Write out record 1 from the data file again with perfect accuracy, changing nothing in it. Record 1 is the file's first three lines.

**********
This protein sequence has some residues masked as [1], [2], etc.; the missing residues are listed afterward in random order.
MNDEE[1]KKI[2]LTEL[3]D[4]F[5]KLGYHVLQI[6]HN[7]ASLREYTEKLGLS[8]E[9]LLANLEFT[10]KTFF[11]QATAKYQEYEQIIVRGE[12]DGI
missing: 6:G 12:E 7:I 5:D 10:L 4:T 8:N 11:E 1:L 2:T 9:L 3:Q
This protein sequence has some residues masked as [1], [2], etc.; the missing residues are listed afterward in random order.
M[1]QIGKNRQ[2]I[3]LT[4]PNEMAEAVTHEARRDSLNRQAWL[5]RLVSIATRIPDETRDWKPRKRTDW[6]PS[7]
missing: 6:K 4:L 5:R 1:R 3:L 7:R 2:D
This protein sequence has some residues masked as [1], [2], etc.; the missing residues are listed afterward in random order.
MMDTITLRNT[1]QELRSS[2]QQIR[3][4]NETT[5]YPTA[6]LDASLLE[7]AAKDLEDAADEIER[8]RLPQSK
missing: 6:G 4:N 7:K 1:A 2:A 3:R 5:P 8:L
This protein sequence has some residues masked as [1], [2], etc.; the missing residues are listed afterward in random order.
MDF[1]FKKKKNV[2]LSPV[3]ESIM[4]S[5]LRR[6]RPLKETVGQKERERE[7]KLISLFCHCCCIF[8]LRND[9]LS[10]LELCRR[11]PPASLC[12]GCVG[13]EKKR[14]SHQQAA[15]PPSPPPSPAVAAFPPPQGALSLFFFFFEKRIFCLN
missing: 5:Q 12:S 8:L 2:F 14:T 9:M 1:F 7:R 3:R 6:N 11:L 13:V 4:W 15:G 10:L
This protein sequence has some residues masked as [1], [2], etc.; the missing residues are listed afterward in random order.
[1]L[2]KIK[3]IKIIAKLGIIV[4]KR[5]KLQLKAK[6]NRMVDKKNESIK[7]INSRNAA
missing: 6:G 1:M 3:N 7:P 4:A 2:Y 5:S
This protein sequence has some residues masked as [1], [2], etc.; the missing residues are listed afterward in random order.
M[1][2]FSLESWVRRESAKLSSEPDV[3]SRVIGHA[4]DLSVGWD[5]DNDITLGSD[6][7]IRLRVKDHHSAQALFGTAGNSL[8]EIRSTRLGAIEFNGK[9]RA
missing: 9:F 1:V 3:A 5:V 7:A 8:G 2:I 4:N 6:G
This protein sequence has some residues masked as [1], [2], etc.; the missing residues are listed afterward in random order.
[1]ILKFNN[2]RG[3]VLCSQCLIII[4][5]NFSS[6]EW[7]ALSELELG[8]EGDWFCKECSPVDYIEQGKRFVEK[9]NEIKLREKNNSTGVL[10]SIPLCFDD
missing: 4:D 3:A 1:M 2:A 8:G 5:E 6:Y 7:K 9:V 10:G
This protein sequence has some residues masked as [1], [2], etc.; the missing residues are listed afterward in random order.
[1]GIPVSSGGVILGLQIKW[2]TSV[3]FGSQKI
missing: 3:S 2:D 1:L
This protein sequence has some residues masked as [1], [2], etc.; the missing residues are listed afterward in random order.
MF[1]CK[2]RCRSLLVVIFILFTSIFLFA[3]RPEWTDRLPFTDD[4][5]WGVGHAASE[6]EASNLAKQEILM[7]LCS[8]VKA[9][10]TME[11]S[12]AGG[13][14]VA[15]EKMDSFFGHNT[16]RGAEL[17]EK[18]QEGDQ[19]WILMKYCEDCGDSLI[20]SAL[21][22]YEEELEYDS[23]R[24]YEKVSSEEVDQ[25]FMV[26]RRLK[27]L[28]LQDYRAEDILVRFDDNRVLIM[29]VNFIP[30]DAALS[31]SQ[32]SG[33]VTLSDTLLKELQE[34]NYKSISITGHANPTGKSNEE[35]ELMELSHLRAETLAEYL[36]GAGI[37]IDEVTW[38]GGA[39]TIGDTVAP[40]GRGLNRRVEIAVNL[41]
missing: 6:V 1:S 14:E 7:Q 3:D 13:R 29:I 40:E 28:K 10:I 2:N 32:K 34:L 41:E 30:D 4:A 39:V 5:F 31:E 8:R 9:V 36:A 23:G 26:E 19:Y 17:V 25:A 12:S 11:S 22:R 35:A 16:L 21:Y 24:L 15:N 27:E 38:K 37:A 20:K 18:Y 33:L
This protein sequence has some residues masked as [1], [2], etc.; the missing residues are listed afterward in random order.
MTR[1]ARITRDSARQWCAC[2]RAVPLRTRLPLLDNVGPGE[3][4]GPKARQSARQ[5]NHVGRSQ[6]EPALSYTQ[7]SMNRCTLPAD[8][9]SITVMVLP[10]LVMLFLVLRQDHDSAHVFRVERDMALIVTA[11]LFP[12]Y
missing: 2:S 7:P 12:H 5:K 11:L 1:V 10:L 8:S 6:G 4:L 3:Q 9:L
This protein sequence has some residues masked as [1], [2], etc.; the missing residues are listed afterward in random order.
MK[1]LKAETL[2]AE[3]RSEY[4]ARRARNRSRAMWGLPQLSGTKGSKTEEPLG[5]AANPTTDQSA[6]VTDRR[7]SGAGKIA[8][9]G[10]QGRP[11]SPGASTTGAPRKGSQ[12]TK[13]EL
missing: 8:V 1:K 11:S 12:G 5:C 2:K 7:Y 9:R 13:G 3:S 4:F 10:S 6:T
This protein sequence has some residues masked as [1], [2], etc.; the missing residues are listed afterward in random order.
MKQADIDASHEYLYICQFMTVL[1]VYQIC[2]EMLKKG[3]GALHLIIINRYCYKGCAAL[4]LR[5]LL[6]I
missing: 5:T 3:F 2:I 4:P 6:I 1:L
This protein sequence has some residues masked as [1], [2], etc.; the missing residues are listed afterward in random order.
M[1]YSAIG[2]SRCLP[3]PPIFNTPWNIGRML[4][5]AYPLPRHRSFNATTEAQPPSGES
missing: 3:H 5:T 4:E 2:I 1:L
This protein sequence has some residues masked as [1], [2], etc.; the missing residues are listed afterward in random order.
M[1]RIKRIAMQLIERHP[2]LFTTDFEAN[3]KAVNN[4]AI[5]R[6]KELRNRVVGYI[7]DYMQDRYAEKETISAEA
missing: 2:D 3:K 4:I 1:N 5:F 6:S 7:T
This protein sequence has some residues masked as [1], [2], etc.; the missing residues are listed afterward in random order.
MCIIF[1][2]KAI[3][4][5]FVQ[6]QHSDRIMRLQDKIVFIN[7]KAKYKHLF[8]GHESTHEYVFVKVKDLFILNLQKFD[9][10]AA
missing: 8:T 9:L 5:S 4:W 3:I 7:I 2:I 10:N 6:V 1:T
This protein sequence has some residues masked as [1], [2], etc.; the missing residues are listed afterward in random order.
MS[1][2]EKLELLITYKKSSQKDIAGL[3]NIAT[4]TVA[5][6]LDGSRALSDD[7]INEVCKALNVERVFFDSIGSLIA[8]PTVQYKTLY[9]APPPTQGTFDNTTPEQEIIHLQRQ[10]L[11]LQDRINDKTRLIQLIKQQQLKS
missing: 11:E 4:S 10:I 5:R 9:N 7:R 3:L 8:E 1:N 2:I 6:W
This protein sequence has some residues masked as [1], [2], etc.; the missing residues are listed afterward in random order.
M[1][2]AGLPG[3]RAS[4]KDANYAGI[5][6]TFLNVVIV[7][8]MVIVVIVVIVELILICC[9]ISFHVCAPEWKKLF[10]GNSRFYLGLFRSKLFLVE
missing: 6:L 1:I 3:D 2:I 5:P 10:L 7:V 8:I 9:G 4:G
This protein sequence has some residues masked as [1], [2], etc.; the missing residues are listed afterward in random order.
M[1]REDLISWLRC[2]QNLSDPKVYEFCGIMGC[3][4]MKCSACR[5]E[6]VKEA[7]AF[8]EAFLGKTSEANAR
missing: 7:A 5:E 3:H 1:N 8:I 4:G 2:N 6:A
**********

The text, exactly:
This protein sequence has some residues masked as [1], [2], etc.; the missing residues are listed afterward in random order.
MNDEE[1]KKI[2]LTEL[3]D[4]F[5]KLGYHVLQI[6]HN[7]ASLREYTEKLGLS[8]E[9]LLANLEFT[10]KTFF[11]QATAKYQEYEQIIVRGE[12]DGI
missing: 6:G 12:E 7:I 5:D 10:L 4:T 8:N 11:E 1:L 2:T 9:L 3:Q